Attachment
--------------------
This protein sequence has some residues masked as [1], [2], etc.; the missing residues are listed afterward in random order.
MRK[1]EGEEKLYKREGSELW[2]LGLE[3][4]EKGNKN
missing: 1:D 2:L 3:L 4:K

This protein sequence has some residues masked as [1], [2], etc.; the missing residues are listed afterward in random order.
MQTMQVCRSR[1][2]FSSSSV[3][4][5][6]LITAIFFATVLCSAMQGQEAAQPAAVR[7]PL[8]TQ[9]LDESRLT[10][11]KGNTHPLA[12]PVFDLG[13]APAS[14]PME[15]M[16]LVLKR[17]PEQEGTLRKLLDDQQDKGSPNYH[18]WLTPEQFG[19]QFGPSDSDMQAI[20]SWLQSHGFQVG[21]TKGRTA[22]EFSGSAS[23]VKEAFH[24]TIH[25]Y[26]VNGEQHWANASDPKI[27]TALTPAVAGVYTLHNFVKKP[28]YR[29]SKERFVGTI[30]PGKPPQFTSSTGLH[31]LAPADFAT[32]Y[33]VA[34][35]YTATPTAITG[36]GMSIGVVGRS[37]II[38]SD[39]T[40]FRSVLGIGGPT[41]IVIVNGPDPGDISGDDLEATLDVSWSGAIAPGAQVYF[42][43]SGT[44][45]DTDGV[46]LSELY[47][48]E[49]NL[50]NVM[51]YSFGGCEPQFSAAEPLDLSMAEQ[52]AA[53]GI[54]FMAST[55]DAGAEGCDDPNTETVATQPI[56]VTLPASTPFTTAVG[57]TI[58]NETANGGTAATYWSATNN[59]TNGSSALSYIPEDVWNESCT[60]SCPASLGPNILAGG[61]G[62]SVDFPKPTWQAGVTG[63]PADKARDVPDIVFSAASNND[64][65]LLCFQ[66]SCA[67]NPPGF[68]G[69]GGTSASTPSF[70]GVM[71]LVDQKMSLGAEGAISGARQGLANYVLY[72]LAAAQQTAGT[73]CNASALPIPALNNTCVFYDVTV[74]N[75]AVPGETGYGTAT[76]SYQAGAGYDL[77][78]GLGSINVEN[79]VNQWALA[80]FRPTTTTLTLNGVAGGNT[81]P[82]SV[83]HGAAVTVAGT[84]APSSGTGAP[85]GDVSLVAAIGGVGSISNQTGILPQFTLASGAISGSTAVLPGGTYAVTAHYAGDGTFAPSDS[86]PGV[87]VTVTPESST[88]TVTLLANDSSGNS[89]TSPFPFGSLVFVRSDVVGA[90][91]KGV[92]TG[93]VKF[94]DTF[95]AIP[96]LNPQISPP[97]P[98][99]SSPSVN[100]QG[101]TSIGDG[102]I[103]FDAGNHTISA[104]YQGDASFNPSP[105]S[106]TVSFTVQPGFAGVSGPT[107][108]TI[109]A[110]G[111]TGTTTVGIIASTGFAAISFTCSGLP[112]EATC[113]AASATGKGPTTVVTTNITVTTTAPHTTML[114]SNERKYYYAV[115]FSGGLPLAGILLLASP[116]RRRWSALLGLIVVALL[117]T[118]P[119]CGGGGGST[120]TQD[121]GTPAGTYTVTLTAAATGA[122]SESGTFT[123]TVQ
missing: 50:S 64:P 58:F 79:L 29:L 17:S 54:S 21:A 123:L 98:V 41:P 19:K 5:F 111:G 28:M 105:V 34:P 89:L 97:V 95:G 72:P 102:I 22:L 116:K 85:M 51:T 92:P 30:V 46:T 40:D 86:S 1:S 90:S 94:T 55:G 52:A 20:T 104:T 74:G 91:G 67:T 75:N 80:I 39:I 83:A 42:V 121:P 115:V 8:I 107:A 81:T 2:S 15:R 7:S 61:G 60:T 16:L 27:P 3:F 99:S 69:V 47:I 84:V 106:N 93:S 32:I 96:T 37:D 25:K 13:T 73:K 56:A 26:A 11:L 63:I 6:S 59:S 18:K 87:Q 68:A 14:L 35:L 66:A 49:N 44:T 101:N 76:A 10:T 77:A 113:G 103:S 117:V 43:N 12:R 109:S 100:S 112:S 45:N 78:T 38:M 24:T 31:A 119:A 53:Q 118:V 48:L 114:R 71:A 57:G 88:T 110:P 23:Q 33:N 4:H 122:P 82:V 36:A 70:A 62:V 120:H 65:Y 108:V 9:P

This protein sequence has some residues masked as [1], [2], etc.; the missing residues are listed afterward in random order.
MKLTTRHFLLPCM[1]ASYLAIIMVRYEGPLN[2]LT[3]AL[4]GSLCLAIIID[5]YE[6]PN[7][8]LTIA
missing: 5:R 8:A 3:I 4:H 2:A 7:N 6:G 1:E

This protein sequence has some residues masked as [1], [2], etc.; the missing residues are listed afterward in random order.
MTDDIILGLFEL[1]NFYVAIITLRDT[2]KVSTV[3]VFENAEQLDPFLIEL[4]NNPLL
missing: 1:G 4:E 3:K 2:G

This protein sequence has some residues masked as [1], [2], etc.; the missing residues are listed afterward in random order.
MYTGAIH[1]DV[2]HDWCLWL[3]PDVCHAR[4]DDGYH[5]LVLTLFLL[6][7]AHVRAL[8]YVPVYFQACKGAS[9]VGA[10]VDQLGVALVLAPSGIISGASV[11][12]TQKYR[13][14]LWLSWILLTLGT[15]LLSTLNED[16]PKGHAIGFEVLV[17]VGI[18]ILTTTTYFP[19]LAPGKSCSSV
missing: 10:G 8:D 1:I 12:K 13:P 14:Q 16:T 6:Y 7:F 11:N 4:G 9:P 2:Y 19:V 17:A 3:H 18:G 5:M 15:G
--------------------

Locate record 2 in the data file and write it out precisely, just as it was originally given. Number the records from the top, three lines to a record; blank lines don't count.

This protein sequence has some residues masked as [1], [2], etc.; the missing residues are listed afterward in random order.
MQTMQVCRSR[1][2]FSSSSV[3][4][5][6]LITAIFFATVLCSAMQGQEAAQPAAVR[7]PL[8]TQ[9]LDESRLT[10][11]KGNTHPLA[12]PVFDLG[13]APAS[14]PME[15]M[16]LVLKR[17]PEQEGTLRKLLDDQQDKGSPNYH[18]WLTPEQFG[19]QFGPSDSDMQAI[20]SWLQSHGFQVG[21]TKGRTA[22]EFSGSAS[23]VKEAFH[24]TIH[25]Y[26]VNGEQHWANASDPKI[27]TALTPAVAGVYTLHNFVKKP[28]YR[29]SKERFVGTI[30]PGKPPQFTSSTGLH[31]LAPADFAT[32]Y[33]VA[34][35]YTATPTAITG[36]GMSIGVVGRS[37]II[38]SD[39]T[40]FRSVLGIGGPT[41]IVIVNGPDPGDISGDDLEATLDVSWSGAIAPGAQVYF[42][43]SGT[44][45]DTDGV[46]LSELY[47][48]E[49]NL[50]NVM[51]YSFGGCEPQFSAAEPLDLSMAEQ[52]AA[53]GI[54]FMAST[55]DAGAEGCDDPNTETVATQPI[56]VTLPASTPFTTAVG[57]TI[58]NETANGGTAATYWSATNN[59]TNGSSALSYIPEDVWNESCT[60]SCPASLGPNILAGG[61]G[62]SVDFPKPTWQAGVTG[63]PADKARDVPDIVFSAASNND[64][65]LLCFQ[66]SCA[67]NPPGF[68]G[69]GGTSASTPSF[70]GVM[71]LVDQKMSLGAEGAISGARQGLANYVLY[72]LAAAQQTAGT[73]CNASALPIPALNNTCVFYDVTV[74]N[75]AVPGETGYGTAT[76]SYQAGAGYDL[77][78]GLGSINVEN[79]VNQWALA[80]FRPTTTTLTLNGVAGGNT[81]P[82]SV[83]HGAAVTVAGT[84]APSSGTGAP[85]GDVSLVAAIGGVGSISNQTGILPQFTLASGAISGSTAVLPGGTYAVTAHYAGDGTFAPSDS[86]PGV[87]VTVTPESST[88]TVTLLANDSSGNS[89]TSPFPFGSLVFVRSDVVGA[90][91]KGV[92]TG[93]VKF[94]DTF[95]AIP[96]LNPQISPP[97]P[98][99]SSPSVN[100]QG[101]TSIGDG[102]I[103]FDAGNHTISA[104]YQGDASFNPSP[105]S[106]TVSFTVQPGFAGVSGPT[107][108]TI[109]A[110]G[111]TGTTTVGIIASTGFAAISFTCSGLP[112]EATC[113]AASATGKGPTTVVTTNITVTTTAPHTTML[114]SNERKYYYAV[115]FSGGLPLAGILLLASP[116]RRRWSALLGLIVVALL[117]T[118]P[119]CGGGGGST[120]TQD[121]GTPAGTYTVTLTAAATGA[122]SESGTFT[123]TVQ
missing: 50:S 64:P 58:F 79:L 29:L 17:S 54:S 21:A 123:L 98:V 41:P 19:K 5:F 111:G 28:M 105:V 34:P 89:L 97:V 95:G 72:P 102:I 22:L 116:K 85:M 51:T 92:P 30:V 46:T 40:D 86:S 1:S 90:S 94:T 55:G 52:A 20:T 104:T 74:G 91:G 67:T 75:N 80:I 39:I 83:A 42:V 121:P 115:V 8:I 107:A 81:T 2:S 15:R 7:S 61:G 60:T 16:L 27:P 3:F 99:S 69:V 47:I 84:V 106:N 93:S 32:I 96:T 37:D 25:K 13:T 73:K 56:A 26:A 11:L 63:I 6:S 59:S 18:K 87:Q 68:A 14:L 35:L 66:A 49:N 44:T 101:N 76:A 10:T 77:A 113:G 103:S 117:V 43:N 12:R 109:S 100:S 112:S 45:N 78:T 38:M 24:T 31:A 119:A 53:Q 118:V 48:L 114:R 71:A 57:G 88:T 110:P 23:Q 33:N 4:H 122:P 82:V 36:A 70:A 62:V 120:H 65:Y 108:V 9:P